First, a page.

“Yes.” I was a little embarrassed at what I admitted. Her passion was admirable and almost contagious. I was tempted to say I didn’t want to stop.


For a couple more days, we worked with each other before it was our turn to present in class. My legs quivered before Cameron whispered to me. “Don’t think Matt. Just let the words run out of you. Instinct will take over. You got this.”


Before we started, I took a deep breath and let go of all the anxiety, pent up in me. It withered away like the leaves on an autumn tree. Words came out and before I knew it, we were finished. We made our way back to our seats.


Cameron grasped my hand and whispered “Good job.”


That was the moment I fell in love with acting.


After school, I was walking to my car when Cameron caught up with me.


“Matt. Wait,” Cameron said.

I gawked for a moment, awestruck.

“You did such a good job in class today.” Cameron finally caught up and hugged me.

“I didn’t think so.  You were the amazing one.” I said.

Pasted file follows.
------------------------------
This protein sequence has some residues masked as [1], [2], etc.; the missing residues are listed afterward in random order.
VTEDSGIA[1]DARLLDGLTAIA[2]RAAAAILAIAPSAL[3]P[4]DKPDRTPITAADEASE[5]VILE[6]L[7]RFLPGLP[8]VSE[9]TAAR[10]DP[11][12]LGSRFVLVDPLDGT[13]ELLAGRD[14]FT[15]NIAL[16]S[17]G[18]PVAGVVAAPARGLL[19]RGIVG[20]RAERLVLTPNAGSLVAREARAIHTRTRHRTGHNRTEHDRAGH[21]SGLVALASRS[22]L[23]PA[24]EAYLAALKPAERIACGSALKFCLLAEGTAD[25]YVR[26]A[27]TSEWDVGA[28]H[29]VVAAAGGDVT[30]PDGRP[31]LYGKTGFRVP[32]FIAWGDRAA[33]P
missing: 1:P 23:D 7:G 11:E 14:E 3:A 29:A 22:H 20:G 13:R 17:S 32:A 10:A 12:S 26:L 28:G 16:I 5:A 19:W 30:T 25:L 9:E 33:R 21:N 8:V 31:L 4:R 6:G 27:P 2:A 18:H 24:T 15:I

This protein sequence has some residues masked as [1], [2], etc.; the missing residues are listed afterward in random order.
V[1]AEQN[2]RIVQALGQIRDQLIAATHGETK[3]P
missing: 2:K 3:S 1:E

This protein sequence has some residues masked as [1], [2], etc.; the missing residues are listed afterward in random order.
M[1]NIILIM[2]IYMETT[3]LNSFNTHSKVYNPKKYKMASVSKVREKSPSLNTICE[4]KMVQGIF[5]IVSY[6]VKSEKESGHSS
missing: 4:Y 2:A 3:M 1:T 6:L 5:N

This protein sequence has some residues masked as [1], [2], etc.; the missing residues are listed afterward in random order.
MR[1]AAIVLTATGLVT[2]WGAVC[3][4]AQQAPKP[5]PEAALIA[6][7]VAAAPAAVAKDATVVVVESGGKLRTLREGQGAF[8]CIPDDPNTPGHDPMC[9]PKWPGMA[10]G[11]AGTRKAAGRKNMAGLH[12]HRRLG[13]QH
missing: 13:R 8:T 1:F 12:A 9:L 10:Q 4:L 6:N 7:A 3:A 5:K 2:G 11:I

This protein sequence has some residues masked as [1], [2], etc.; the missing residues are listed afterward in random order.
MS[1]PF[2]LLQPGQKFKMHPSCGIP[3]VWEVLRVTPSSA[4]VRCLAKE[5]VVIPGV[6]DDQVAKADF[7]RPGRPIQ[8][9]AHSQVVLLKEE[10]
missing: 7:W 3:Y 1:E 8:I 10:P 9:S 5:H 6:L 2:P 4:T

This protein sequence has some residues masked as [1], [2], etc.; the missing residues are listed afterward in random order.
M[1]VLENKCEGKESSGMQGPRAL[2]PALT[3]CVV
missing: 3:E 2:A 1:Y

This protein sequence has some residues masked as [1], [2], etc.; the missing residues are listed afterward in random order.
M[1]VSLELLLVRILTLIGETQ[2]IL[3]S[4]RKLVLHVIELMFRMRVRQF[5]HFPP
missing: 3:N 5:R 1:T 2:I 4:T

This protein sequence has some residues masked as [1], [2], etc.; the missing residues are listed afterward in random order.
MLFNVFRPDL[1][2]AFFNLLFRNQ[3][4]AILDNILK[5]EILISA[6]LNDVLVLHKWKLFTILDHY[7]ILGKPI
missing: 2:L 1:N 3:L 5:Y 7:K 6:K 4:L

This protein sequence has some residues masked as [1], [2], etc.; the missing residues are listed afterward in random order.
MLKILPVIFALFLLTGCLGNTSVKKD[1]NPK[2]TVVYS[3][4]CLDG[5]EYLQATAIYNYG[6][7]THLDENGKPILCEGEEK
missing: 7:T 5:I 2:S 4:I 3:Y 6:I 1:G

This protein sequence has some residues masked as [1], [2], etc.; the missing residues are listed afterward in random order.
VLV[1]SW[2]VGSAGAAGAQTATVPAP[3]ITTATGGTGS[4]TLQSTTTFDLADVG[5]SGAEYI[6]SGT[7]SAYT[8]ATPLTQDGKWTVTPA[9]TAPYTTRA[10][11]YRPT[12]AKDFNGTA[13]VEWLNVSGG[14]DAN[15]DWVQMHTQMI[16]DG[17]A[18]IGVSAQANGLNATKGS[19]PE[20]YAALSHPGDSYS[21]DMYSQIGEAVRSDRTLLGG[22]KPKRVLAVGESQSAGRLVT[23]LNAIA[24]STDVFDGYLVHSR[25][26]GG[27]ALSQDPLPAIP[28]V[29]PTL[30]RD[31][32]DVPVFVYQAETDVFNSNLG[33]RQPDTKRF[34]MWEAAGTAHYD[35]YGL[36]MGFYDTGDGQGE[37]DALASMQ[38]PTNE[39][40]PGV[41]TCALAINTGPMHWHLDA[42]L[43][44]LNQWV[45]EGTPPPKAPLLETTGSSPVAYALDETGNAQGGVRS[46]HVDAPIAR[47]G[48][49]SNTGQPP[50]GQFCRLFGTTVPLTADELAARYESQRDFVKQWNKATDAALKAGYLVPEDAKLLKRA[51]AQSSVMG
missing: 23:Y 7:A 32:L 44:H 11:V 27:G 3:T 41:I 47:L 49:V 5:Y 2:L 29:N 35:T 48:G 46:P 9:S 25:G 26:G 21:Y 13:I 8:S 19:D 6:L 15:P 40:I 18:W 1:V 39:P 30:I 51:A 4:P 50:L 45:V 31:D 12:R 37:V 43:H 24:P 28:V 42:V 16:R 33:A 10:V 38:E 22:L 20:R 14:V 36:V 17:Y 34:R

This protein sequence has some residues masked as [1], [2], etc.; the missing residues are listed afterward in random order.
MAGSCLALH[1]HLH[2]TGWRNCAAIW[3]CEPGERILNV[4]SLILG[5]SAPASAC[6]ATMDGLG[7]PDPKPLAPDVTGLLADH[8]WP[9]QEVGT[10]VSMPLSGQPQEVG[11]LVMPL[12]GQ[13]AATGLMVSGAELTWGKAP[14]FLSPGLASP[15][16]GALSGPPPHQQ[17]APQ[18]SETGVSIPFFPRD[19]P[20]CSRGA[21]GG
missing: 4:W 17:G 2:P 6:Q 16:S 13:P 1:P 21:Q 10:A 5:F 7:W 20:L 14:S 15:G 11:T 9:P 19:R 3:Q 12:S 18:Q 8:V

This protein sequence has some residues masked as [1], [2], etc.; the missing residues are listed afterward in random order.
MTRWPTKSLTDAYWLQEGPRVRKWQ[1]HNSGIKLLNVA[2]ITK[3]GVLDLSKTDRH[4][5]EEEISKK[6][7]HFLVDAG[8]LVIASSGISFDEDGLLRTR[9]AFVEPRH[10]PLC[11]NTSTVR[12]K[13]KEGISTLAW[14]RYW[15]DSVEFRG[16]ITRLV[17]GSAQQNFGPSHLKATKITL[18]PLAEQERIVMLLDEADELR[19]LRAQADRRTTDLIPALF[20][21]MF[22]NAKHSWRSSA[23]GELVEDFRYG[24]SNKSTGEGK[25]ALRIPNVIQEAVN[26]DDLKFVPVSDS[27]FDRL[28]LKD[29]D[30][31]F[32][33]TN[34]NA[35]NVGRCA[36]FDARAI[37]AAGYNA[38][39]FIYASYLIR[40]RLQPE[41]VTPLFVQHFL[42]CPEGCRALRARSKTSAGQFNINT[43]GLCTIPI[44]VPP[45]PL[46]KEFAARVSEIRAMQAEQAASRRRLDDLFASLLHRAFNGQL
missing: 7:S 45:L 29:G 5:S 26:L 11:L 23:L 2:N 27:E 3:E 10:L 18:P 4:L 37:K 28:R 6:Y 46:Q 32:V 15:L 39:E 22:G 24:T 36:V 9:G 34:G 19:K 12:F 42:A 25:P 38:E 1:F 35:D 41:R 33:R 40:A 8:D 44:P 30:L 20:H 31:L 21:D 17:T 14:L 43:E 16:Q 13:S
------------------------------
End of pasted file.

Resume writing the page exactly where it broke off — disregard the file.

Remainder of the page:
“Stop, flattery will get you everywhere.” Cameron said. She took a moment to brush her hair out of her face. “Well, did you want to get some food with me?”

“Absolutely.” I sounded desperate.

“Pizza?” Cameron made her way to the other side of the car.

“Is this a date?”

“Of course,” Cameron just opened the car door got in. That’s when I realized she was the freest person I had ever met.


We wound up at a pizzeria on Halsted and Monroe.


“So, what would you say is your spirit animal?” Cameron asked.

I had never thought about it. Not even once.

“I don’t know. Let me think for a second. Tell me what is yours?” I said. I lifted the slice of pizza to my mouth.

“Well, mine is a dove. They’re so free.”

The idea captivated me because being free was something I didn’t want anymore. I was tired of being uprooted and moved from place to place.


“Thinking about it, I guess I don’t have a spirit animal. I would say though, I feel like a baby sequoia tree.” I said.


“Because I’m newly planted, but I’m forming my roots.” I said.


After a long night of chatting, we wrapped up the date and I drove her home. We kissed when I walked her to the door. When I got home, she sent me a text to come spend lunch with her.


The next day, I walked into the lunchroom and caught a glimpse of Cameron.


“Hey Cameron.” I said, taking a seat next to her and gave her a light embrace.

“Matty. Hi.” Cameron dropped the spoon and grabbed the napkin to wipe the corner of her mouth. “So these are the people I wanted you to meet.”


As I looked around the table, there was an exchange of hellos from Karen, a girl in my physics class, a boy named Daniel who looked tall and brooding, and Elise who seemed like she was just too good to be sitting at the table.


After a few minutes of small talk, they started talking about college.